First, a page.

|DALGLEISH, HARMONY - Utah State University|
|KOONS, DAVID - Utah State University|
|HOOTEN, MEVIN - Utah State University|
|ALDER, PETER - Utah State University|
Submitted to: Ecology
Publication Type: Peer Reviewed Journal
Publication Acceptance Date: 6/16/2010
Publication Date: 1/10/2011
Citation: Dalgleish, H.J., Moffet, C.A., Koons, D.N., Hooten, M.B., Alder, P.B. 2011. Climate influences the demography of three dominant sagebrush steppe plants. Ecology. 92(1):75-85.
Interpretive Summary: Climate change has the potential to either increase or decrease the size of populations of dominant plants of the sagebrush steppe. Such changes could have dramatic effects on species’ interactions and forage availability for both wild and domestic animals. We combined novel methods with historic datasets from the U.S. Sheep Experiment Station to mathematically model the population growth of three key species (bluebunch wheatgrass, needle-and-thread grass, and three- tipped sagebrush) to determine whether survival of existing plants, growth of existing plants, or recruitment of new individuals had the greatest potential to drive population growth. Using climate data collected over the same period, we also determined the impact of climate on plant survival, growth and recruitment for each species. Our analysis showed that survival and growth were most important for driving population growth in all species and that the timing and type of precipitation (i.e., rain or snow) have a large impact on survival and growth. Our historical analysis illustrates that future work should focus on understanding the interactions among grazing management, plant population dynamics, and winter snowfall and precipitation regimes in order to accurately forecast the effects of future climate change on the sagebrush steppe ecosystem. Other scientists can use these analytical methods and results to inform their work on the effects of climate change on plant species in other environments. Land managers within the sagebrush steppe can use the results of this study to guide management decisions aimed at mitigating the likely effects of climate change.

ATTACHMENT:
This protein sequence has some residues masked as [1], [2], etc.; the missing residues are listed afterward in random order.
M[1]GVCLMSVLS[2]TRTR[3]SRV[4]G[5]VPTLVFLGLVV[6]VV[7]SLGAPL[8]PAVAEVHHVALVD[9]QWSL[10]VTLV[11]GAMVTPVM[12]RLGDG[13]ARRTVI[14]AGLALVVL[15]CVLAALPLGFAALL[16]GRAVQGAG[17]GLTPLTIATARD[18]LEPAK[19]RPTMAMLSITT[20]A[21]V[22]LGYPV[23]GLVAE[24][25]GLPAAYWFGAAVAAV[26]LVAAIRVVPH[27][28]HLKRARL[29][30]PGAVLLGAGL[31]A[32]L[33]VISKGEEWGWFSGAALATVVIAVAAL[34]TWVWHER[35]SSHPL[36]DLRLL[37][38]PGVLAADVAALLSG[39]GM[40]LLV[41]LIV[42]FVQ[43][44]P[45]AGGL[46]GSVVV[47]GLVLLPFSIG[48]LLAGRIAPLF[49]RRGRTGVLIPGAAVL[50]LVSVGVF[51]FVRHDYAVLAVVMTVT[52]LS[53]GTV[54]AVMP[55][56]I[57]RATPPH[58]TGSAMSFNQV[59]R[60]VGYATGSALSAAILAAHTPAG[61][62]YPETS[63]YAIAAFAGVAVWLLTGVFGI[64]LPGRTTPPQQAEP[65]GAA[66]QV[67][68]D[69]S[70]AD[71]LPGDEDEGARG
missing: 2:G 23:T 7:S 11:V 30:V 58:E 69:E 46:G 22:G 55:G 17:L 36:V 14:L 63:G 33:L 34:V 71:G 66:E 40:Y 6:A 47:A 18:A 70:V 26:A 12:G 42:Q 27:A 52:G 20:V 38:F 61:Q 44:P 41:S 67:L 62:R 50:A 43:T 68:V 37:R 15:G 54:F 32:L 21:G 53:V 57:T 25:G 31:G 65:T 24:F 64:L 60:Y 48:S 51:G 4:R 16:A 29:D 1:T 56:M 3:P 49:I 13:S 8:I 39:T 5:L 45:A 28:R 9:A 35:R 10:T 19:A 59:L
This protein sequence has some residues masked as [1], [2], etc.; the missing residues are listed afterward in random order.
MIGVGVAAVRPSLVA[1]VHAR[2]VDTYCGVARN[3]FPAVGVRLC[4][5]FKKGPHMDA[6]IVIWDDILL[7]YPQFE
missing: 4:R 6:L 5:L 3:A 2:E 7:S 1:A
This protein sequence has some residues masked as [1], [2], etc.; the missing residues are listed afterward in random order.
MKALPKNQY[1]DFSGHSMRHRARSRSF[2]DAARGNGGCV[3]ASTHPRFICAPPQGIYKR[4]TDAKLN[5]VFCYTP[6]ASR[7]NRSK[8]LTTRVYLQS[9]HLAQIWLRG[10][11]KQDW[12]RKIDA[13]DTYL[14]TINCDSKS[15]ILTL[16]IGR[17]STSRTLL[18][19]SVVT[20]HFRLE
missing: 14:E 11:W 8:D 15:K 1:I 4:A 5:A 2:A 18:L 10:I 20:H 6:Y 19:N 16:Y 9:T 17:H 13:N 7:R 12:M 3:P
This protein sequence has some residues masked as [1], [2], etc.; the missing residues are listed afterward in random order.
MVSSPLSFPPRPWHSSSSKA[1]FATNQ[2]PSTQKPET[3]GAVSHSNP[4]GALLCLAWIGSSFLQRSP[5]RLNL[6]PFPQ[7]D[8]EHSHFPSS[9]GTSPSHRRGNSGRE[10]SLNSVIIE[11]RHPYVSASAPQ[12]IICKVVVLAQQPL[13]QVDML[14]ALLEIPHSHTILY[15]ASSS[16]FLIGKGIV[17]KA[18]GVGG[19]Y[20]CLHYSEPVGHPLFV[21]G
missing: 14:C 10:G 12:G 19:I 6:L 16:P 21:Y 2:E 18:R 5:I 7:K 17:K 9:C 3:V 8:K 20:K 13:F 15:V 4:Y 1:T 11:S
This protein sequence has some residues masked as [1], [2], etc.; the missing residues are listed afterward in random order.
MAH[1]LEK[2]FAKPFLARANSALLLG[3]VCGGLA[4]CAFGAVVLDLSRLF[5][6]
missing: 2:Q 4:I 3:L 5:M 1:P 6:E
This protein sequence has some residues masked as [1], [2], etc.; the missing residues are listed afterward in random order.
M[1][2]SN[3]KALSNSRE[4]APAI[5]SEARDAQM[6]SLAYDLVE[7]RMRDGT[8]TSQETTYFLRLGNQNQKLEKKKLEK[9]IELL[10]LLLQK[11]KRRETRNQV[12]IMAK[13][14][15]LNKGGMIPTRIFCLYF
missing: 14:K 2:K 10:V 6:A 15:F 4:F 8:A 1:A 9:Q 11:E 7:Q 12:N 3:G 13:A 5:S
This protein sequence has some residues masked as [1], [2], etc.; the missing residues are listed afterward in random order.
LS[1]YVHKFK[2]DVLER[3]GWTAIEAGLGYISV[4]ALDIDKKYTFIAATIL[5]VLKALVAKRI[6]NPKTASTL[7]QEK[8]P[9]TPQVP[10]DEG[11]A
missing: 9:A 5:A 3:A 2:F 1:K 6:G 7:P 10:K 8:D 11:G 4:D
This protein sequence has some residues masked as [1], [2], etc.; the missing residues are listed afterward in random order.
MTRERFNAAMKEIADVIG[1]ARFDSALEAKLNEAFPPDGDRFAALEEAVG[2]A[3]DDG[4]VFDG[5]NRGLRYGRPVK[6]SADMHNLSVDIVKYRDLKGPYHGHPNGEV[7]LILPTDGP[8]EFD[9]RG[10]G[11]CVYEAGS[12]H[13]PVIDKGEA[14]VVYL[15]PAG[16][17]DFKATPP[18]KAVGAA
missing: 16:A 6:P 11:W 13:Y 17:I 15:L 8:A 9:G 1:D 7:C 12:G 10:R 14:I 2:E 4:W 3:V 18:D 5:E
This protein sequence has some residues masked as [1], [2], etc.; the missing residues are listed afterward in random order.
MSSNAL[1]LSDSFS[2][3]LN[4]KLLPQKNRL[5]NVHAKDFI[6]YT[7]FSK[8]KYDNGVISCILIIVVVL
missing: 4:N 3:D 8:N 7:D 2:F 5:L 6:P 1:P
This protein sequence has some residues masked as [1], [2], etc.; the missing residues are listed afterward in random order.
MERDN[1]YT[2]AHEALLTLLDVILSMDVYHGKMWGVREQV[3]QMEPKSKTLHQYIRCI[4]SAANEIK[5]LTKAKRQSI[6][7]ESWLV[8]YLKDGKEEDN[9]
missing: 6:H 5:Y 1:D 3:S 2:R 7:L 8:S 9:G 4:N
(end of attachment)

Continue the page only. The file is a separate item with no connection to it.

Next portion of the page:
Technical Abstract: Climate change could alter the population growth of dominant species, leading to profound effects on community structure and ecosystem dynamics. Understanding the links between historical variation in climate and population vital rates (survival, growth, recruitment) is one way to predict the impact of future climate change. Using a unique, long-term dataset from northeast Idaho, we parameterized Integral Projection Models for Pseudoroegnaria spicata, Hesperostipa comata, and Artemisia tripartita to identify the demographic rates and climate variables most important for population growth. We described survival, growth and recruitment as a function of genet size using mixed effect regression models and then regressed climate variables against the random year parameters from the vital rate functions. Within a species, the importance of growth, retrogression, survival and recruitment was dependent upon genet size. Populations increase when the smaller genets grow beyond a size threshold where survival is near 100%, and decrease when genets shrink back to sizes vulnerable to mortality. For the shrub, lower previous year’s precipitation increased survival and population growth. For the bunchgrasses, increased February and March snowfall and winter precipitation increased survival, though February and March snowfall increased population growth more than winter precipitation alone. Future shifts from a snow- to rain-dominated winter precipitation regime could decrease the abundance of perennial grasses relative to shrubs, resulting in decreased forage availability for domestic and wild ungulates. Evaluating the influence of climate variability on the population dynamics of these species requires several years of observations due to the lagged effects of snow and precipitation on survival and growth. Our historical analysis suggests that future work should focus on understanding the interactions among grazing management (which can affect population size structure), winter precipitation regimes and population dynamics in order to forecast the effects of climate change on the structure and function of the sagebrush steppe ecosystem.